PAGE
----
An exhaustive and generally balanced account of why the US and other industrial powers became dangerously dependent on...



An exhaustive and generally balanced account of why the US and other industrial powers became dangerously dependent on foreign oil. A college professor who served thirteen years as chief economist of the Senate Subcommittee on Antitrust and Monopoly, Blair chronicles how seven major international petroleum producers--integrated from well to gas pump--began operating in restraint of trade with the usually eager complicity of Mideast rulers around the turn of the century ""to avoid the rigors of price rivalry."" Key to the cartel's success, which persists in modified form, he charges, was and is control of output in producing countries, plus government-countenanced dominance of refining and marketing operations in consumer nations. Blair argues convincingly, e.g., that US import quotas, which limited landings of then-cheap foreign crude through 1973, not only depleted higher-cost domestic reserves and raised consumer prices but also abetted the post-WW II economic recovery of Western Europe and Japan--trade rivals that made excellent use of diverted oil for fuel and feedstock. Even as control of concessions passes to host nations through nationalization or pre-emptive participation agreements, he maintains, Big Oil retains its hold. Although crude quotas have quadrupled since 1973, OPEC still dances to the majors' tune in fear that oversupply could break prices in the West's volume markets. Having documented both the causes and consequences of monopolistic control of oil resources, Blair suggests several remedies, chiefly utility-style federal regulation of large crude suppliers and vigorous enforcement of antitrust statutes. The book touches on petroleum alternatives as well as supplements (synthetics, electric cars, fuel cells); also included is a useful exegesis of the ""economically illiterate"" Energy Policy and Conservation Act of 1975. While Blair's style must be characterized as academic-graceless, he provides damning detail for the upcoming debate on the extent to which oil-industry concentration represents an abuse of economic power overdue for redress. His work is as important and valuable as it is disturbing.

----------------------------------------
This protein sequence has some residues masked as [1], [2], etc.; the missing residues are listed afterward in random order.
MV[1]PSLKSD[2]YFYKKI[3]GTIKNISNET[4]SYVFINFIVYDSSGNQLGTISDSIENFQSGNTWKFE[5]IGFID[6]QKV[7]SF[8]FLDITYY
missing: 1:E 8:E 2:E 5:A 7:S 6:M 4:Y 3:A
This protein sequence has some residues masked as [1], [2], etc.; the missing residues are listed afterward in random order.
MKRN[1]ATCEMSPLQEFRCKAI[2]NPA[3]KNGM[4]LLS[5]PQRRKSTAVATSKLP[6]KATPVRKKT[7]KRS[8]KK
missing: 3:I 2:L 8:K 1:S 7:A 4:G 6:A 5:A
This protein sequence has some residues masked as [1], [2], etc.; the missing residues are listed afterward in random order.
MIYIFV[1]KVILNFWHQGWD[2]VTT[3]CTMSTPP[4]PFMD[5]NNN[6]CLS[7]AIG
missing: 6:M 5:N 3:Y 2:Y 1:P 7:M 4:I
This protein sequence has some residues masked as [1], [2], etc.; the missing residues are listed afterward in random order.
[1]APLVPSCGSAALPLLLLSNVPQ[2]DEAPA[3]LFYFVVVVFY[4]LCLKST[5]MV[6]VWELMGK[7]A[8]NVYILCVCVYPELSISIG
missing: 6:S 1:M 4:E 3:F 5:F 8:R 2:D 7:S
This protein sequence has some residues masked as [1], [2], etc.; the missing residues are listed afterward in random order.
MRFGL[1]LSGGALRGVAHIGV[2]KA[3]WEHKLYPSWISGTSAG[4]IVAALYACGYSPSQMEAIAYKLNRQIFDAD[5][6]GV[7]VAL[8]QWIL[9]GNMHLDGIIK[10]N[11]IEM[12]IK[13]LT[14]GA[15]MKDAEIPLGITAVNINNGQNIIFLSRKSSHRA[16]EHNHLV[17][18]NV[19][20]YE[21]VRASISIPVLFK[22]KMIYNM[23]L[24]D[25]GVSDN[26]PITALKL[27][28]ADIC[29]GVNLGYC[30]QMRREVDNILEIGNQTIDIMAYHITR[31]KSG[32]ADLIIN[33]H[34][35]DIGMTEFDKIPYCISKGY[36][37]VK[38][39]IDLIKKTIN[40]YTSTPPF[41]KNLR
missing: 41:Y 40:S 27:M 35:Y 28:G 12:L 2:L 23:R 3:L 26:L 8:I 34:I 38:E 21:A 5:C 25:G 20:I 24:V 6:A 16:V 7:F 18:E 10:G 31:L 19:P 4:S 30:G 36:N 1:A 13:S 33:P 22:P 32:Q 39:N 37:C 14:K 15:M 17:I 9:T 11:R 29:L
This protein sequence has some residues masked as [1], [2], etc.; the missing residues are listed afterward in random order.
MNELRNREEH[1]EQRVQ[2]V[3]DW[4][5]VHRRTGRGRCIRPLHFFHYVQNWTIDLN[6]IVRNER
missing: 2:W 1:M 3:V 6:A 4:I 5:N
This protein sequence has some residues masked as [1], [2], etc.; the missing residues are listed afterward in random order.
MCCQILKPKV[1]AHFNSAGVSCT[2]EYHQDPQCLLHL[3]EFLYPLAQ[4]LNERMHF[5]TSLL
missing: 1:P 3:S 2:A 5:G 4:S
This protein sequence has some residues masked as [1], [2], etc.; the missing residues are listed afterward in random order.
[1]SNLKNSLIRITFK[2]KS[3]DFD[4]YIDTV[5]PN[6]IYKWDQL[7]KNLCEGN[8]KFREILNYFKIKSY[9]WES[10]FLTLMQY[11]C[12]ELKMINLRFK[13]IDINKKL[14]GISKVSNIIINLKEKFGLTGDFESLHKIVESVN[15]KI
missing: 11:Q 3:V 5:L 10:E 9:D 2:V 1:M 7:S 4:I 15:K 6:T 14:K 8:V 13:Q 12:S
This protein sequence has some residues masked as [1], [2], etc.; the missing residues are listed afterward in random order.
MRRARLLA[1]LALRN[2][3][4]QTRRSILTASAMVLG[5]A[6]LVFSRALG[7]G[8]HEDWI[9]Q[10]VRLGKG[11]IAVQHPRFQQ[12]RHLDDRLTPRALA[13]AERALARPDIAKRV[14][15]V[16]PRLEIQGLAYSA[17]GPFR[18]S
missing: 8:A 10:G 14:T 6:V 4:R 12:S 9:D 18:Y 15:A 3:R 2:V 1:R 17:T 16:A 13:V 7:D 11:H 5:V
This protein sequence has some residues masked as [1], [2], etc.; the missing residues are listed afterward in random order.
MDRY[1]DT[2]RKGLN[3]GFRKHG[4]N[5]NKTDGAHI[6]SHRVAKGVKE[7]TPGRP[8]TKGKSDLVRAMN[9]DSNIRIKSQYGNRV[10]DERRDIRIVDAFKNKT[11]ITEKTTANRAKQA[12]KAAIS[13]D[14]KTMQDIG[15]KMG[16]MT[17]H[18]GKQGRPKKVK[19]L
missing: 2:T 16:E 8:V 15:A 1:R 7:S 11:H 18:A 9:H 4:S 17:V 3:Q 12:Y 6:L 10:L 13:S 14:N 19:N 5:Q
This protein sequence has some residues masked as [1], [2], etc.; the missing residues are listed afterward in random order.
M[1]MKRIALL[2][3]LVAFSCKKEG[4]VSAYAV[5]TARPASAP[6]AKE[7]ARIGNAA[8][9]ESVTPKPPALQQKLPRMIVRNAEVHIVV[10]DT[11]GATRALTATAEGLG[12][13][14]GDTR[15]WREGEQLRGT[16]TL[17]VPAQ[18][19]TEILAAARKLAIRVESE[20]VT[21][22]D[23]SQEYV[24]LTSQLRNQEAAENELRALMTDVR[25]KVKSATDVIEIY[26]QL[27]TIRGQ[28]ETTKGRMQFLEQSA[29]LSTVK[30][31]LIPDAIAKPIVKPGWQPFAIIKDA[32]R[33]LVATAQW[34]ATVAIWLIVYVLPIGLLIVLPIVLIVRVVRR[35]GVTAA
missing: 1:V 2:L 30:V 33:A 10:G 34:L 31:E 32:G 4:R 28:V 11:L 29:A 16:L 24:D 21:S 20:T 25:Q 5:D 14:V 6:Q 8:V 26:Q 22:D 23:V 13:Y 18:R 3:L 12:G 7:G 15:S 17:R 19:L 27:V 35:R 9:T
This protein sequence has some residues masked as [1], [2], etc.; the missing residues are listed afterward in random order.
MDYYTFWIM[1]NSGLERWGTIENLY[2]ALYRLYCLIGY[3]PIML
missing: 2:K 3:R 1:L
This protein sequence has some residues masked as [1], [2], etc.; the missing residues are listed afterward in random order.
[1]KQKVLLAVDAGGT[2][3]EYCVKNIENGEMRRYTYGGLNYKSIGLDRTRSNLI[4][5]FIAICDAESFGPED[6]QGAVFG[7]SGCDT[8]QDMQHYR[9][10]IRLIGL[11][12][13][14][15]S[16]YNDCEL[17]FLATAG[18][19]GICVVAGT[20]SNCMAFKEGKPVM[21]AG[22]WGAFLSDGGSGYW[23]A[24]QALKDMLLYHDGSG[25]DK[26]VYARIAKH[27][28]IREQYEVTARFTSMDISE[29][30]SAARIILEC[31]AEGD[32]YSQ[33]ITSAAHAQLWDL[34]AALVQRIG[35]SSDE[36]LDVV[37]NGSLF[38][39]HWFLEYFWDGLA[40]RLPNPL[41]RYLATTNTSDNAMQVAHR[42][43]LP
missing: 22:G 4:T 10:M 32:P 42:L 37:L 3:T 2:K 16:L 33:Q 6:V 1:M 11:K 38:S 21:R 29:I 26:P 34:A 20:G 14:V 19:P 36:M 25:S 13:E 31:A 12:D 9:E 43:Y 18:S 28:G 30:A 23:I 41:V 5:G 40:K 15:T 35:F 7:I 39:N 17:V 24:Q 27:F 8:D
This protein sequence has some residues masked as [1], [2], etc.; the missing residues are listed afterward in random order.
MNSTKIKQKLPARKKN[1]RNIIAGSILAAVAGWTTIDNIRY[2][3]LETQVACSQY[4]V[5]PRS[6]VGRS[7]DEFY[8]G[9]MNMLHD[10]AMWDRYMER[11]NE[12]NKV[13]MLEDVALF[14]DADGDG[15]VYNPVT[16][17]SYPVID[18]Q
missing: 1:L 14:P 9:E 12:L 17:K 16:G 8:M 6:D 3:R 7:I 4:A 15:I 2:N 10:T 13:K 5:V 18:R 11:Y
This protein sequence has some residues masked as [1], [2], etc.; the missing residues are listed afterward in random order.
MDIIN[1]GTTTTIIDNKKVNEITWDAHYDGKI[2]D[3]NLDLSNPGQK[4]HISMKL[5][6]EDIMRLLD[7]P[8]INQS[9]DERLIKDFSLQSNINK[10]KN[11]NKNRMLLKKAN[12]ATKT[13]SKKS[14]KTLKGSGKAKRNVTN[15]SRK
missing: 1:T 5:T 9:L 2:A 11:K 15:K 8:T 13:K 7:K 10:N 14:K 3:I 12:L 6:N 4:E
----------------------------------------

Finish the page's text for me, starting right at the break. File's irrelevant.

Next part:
Pub Date: Jan. 19, 1976


Page Count: -

Publisher: Pantheon

Review Posted Online: N/A

Kirkus Reviews Issue: Jan. 1, 1976